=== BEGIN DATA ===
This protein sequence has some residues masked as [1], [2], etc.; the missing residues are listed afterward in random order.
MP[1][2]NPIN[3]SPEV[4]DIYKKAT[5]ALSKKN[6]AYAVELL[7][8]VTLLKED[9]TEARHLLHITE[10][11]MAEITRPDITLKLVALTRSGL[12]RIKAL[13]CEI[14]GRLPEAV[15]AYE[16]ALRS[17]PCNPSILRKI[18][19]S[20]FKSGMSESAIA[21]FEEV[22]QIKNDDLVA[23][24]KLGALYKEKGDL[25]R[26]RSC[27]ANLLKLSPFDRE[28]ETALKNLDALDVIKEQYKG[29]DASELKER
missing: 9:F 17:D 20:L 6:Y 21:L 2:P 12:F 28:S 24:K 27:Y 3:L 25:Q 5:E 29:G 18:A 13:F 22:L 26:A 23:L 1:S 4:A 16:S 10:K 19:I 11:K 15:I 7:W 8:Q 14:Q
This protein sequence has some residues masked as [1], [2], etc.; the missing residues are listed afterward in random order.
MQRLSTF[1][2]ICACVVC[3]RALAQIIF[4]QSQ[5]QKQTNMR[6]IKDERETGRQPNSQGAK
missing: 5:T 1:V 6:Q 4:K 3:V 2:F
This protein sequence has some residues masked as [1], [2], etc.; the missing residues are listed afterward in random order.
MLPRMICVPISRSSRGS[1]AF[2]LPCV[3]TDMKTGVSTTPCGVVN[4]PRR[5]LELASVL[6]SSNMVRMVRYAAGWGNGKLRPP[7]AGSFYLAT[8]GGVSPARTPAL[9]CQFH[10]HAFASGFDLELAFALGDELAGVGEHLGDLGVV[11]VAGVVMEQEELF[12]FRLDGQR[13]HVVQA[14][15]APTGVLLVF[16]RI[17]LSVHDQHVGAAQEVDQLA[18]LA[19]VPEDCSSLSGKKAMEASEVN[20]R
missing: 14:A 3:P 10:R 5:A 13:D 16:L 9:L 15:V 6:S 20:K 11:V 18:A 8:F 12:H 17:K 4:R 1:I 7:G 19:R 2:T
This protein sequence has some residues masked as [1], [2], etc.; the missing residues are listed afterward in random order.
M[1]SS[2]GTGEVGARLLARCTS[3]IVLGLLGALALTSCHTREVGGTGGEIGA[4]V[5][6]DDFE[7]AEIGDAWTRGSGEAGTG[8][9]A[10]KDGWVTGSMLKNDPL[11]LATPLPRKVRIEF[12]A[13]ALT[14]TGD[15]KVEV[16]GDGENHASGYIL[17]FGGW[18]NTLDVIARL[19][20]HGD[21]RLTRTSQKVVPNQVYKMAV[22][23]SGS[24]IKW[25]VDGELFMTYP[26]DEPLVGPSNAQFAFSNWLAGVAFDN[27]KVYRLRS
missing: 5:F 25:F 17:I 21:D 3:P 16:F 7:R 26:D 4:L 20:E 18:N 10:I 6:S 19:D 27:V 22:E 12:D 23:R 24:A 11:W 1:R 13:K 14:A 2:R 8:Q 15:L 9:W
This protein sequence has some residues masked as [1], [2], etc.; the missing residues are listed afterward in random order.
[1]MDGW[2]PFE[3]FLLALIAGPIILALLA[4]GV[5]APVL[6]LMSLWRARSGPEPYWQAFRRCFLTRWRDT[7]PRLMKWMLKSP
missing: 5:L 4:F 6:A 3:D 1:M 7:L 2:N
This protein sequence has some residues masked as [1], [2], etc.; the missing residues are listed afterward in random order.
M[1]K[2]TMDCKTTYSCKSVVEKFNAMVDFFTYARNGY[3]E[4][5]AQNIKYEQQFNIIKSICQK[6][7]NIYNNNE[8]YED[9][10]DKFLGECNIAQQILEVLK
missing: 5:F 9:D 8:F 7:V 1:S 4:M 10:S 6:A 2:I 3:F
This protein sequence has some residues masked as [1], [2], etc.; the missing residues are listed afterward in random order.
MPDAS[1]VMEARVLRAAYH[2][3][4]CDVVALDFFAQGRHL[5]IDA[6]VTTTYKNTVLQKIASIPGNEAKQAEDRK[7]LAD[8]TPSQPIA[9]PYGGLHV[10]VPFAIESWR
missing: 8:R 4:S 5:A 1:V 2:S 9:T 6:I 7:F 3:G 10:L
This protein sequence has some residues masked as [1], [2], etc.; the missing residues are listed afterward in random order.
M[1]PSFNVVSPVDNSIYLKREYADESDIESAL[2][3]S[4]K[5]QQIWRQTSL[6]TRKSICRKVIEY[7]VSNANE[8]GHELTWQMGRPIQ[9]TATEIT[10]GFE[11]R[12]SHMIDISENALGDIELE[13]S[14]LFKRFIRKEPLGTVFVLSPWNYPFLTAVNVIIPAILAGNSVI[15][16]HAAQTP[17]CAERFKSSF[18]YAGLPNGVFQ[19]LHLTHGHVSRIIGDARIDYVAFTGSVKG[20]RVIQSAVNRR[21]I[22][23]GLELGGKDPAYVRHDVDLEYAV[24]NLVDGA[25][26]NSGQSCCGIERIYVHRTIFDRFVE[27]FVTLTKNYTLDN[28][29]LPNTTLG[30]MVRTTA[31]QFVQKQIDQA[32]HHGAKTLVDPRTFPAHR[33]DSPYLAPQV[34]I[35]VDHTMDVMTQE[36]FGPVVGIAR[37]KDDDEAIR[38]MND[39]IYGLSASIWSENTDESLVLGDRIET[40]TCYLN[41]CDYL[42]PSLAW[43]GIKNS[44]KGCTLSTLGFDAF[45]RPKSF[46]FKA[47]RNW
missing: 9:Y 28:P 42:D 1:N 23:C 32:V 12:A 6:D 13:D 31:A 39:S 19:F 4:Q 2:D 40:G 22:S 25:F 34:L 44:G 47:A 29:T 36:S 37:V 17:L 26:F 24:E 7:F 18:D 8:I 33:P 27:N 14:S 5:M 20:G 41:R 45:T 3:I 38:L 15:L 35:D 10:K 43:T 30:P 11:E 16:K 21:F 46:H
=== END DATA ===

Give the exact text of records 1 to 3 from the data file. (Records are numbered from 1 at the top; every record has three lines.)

This protein sequence has some residues masked as [1], [2], etc.; the missing residues are listed afterward in random order.
MP[1][2]NPIN[3]SPEV[4]DIYKKAT[5]ALSKKN[6]AYAVELL[7][8]VTLLKED[9]TEARHLLHITE[10][11]MAEITRPDITLKLVALTRSGL[12]RIKAL[13]CEI[14]GRLPEAV[15]AYE[16]ALRS[17]PCNPSILRKI[18][19]S[20]FKSGMSESAIA[21]FEEV[22]QIKNDDLVA[23][24]KLGALYKEKGDL[25]R[26]RSC[27]ANLLKLSPFDRE[28]ETALKNLDALDVIKEQYKG[29]DASELKER
missing: 9:F 17:D 20:L 6:Y 21:L 2:P 12:F 28:S 24:K 27:Y 3:L 25:Q 5:E 29:G 18:A 13:F 22:L 26:A 23:L 1:S 4:A 16:S 10:K 19:I 11:K 15:I 7:W 8:Q 14:Q
This protein sequence has some residues masked as [1], [2], etc.; the missing residues are listed afterward in random order.
MQRLSTF[1][2]ICACVVC[3]RALAQIIF[4]QSQ[5]QKQTNMR[6]IKDERETGRQPNSQGAK
missing: 5:T 1:V 6:Q 4:K 3:V 2:F
This protein sequence has some residues masked as [1], [2], etc.; the missing residues are listed afterward in random order.
MLPRMICVPISRSSRGS[1]AF[2]LPCV[3]TDMKTGVSTTPCGVVN[4]PRR[5]LELASVL[6]SSNMVRMVRYAAGWGNGKLRPP[7]AGSFYLAT[8]GGVSPARTPAL[9]CQFH[10]HAFASGFDLELAFALGDELAGVGEHLGDLGVV[11]VAGVVMEQEELF[12]FRLDGQR[13]HVVQA[14][15]APTGVLLVF[16]RI[17]LSVHDQHVGAAQEVDQLA[18]LA[19]VPEDCSSLSGKKAMEASEVN[20]R
missing: 14:A 3:P 10:R 5:A 13:D 16:L 9:L 15:V 6:S 20:K 11:V 18:A 8:F 12:H 17:K 4:R 1:I 7:G 19:R 2:T